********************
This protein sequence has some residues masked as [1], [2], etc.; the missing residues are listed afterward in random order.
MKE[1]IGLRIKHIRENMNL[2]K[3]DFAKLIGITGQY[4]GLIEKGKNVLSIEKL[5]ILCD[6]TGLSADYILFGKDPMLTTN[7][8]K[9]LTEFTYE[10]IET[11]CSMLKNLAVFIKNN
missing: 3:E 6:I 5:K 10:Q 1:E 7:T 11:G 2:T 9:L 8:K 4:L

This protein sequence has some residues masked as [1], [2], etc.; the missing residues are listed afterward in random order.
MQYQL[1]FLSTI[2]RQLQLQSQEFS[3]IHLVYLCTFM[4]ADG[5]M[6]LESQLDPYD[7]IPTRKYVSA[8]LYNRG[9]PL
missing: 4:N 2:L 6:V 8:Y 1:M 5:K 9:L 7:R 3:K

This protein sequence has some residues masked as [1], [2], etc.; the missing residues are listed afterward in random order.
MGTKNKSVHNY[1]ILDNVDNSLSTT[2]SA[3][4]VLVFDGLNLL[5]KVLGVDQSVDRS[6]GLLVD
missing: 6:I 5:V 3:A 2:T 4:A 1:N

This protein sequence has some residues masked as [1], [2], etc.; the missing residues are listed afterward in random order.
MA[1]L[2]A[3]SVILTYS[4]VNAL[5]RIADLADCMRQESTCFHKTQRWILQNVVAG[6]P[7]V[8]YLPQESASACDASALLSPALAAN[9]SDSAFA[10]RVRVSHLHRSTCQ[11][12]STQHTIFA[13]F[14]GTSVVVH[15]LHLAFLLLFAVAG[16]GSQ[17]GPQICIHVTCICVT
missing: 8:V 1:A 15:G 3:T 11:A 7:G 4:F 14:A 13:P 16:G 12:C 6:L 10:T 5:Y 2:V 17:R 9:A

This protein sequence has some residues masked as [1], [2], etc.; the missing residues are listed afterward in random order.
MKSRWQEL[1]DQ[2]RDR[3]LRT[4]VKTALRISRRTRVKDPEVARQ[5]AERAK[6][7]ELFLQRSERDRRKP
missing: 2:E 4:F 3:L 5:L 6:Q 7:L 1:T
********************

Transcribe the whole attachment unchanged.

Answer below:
This protein sequence has some residues masked as [1], [2], etc.; the missing residues are listed afterward in random order.
MKE[1]IGLRIKHIRENMNL[2]K[3]DFAKLIGITGQY[4]GLIEKGKNVLSIEKL[5]ILCD[6]TGLSADYILFGKDPMLTTN[7][8]K[9]LTEFTYE[10]IET[11]CSMLKNLAVFIKNN
missing: 3:E 6:I 5:K 10:Q 1:E 7:T 11:G 2:T 9:L 8:K 4:L

This protein sequence has some residues masked as [1], [2], etc.; the missing residues are listed afterward in random order.
MQYQL[1]FLSTI[2]RQLQLQSQEFS[3]IHLVYLCTFM[4]ADG[5]M[6]LESQLDPYD[7]IPTRKYVSA[8]LYNRG[9]PL
missing: 4:N 2:L 6:V 8:Y 1:M 5:K 9:L 7:R 3:K

This protein sequence has some residues masked as [1], [2], etc.; the missing residues are listed afterward in random order.
MGTKNKSVHNY[1]ILDNVDNSLSTT[2]SA[3][4]VLVFDGLNLL[5]KVLGVDQSVDRS[6]GLLVD
missing: 6:I 5:V 3:A 2:T 4:A 1:N

This protein sequence has some residues masked as [1], [2], etc.; the missing residues are listed afterward in random order.
MA[1]L[2]A[3]SVILTYS[4]VNAL[5]RIADLADCMRQESTCFHKTQRWILQNVVAG[6]P[7]V[8]YLPQESASACDASALLSPALAAN[9]SDSAFA[10]RVRVSHLHRSTCQ[11][12]STQHTIFA[13]F[14]GTSVVVH[15]LHLAFLLLFAVAG[16]GSQ[17]GPQICIHVTCICVT
missing: 8:V 1:A 15:G 3:T 11:A 7:G 4:F 14:A 13:P 16:G 12:C 6:L 10:T 5:Y 2:V 17:R 9:A

This protein sequence has some residues masked as [1], [2], etc.; the missing residues are listed afterward in random order.
MKSRWQEL[1]DQ[2]RDR[3]LRT[4]VKTALRISRRTRVKDPEVARQ[5]AERAK[6][7]ELFLQRSERDRRKP
missing: 2:E 4:F 3:L 5:L 6:Q 7:L 1:T